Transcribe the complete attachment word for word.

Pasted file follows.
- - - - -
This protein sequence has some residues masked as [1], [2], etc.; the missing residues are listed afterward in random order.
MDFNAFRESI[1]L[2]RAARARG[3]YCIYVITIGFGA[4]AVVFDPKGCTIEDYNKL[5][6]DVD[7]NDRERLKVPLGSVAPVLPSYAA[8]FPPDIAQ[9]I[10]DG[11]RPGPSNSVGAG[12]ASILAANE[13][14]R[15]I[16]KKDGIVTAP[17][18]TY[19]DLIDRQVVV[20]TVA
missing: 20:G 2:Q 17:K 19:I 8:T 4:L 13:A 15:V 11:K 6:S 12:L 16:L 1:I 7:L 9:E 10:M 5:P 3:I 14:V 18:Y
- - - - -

This protein sequence has some residues masked as [1], [2], etc.; the missing residues are listed afterward in random order.
MDFNAFRESI[1]L[2]RAARARG[3]YCIYVITIGFGA[4]AVVFDPKGCTIEDYNKL[5][6]DVD[7]NDRERLKVPLGSVAPVLPSYAA[8]FPPDIAQ[9]I[10]DG[11]RPGPSNSVGAG[12]ASILAANE[13][14]R[15]I[16]KKDGIVTAP[17][18]TY[19]DLIDRQVVV[20]TVA
missing: 20:G 2:Q 17:K 19:I 8:T 4:L 13:A 15:V 11:K 6:S 12:L 16:L 1:I 7:L 9:E 10:M 5:P 3:I 14:V 18:Y